PhD student receives honourable mention for White Rose Brussels Article Competition
As 2019 begins, many of us feel tentative about which direction the coming year will take. For those concerned about the impacts of climate change, the end of 2018 was characterised by urgent calls from the Intergovernmental Panel on Climate Change (IPCC), tension-filled discussions at the COP24 in Katowice, and climate change protesters globally call to their governments for quicker action.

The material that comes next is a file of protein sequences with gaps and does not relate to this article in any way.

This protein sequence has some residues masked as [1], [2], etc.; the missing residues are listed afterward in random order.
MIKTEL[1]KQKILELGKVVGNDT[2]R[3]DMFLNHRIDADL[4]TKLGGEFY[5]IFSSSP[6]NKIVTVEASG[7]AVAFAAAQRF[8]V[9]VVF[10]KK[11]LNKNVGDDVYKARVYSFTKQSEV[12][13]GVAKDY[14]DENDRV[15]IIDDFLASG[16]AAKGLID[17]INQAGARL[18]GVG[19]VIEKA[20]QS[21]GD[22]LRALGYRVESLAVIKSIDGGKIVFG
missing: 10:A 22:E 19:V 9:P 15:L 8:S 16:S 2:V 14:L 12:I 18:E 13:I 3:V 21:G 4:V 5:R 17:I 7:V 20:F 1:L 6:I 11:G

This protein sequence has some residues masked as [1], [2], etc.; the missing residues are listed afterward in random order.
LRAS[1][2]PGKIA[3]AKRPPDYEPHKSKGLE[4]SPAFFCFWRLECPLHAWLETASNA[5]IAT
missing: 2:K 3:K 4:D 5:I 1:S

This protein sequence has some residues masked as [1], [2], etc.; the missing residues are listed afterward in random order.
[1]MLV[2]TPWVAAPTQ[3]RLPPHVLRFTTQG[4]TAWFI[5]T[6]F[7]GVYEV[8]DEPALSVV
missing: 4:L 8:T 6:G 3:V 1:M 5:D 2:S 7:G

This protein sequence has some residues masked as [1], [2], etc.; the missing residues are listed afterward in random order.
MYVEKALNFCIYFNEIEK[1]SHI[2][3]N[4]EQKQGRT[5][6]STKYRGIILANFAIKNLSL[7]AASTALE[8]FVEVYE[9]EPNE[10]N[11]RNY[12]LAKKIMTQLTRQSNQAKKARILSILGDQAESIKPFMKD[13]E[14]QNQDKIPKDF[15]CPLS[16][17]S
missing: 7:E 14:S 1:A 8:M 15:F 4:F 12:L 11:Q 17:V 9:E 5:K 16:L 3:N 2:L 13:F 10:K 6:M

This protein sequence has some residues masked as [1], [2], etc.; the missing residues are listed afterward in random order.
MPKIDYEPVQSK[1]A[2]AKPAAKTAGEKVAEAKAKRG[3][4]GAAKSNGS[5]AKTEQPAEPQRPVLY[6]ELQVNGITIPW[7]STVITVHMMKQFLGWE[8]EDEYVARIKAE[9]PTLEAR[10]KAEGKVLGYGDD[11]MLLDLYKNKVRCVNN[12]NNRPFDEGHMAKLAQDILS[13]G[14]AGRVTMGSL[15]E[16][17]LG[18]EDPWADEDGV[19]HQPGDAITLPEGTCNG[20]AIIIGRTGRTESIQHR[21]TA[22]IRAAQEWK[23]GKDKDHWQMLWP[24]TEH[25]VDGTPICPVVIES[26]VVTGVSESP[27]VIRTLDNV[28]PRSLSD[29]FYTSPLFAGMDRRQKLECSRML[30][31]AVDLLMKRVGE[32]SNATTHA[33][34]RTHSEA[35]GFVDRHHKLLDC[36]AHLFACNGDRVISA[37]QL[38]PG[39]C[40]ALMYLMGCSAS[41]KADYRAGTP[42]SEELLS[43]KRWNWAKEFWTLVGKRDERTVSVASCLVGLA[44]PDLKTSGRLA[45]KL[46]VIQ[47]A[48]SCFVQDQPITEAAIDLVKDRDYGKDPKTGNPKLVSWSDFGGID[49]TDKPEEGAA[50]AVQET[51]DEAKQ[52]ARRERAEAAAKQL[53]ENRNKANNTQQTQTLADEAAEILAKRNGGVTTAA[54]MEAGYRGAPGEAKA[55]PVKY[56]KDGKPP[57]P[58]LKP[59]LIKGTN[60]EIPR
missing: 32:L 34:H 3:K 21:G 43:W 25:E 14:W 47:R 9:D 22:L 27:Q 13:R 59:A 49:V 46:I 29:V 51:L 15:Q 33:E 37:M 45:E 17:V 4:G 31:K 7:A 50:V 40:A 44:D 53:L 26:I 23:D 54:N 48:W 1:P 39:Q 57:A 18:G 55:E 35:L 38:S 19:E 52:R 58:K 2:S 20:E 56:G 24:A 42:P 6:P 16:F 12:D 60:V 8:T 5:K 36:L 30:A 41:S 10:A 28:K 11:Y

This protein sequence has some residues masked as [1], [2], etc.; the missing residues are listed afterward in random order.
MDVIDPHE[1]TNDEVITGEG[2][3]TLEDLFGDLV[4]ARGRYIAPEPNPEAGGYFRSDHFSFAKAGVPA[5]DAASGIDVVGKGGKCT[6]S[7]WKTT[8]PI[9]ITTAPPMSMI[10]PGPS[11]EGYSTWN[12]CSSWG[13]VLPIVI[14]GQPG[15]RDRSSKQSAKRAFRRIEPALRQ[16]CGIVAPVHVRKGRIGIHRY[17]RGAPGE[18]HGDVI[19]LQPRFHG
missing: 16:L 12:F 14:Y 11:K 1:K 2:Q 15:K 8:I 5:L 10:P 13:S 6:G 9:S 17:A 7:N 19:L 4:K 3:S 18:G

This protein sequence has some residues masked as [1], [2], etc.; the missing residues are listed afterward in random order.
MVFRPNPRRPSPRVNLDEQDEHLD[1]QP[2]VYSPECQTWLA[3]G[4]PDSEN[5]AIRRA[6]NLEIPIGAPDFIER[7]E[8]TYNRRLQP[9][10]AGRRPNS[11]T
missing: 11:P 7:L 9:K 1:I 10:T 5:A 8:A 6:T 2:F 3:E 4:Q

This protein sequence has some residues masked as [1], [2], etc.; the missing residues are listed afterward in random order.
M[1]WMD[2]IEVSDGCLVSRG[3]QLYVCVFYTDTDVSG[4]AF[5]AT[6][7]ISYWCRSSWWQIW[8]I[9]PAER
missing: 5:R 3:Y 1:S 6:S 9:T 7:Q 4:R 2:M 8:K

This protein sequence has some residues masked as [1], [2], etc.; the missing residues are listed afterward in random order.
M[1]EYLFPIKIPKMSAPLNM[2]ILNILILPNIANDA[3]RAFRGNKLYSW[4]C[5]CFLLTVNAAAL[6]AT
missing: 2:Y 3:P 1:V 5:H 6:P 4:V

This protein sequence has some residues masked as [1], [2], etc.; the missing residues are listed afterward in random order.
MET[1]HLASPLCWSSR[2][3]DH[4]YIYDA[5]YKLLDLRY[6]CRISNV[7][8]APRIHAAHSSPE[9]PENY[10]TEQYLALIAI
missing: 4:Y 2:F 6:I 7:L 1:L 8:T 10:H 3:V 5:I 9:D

The special report released by the IPCC concluded that we have between 3-10 years before our carbon budget for sub 1.5 degree warming is expended, and 12 years to change consumption habits entirely. The struggles required to achieve this reversal logistically, let alone politically, are perplexing, but the key takeaway is that climate change effects are already existent, and forecasted to worsen, even with the ambitious target of 1.5 degrees.
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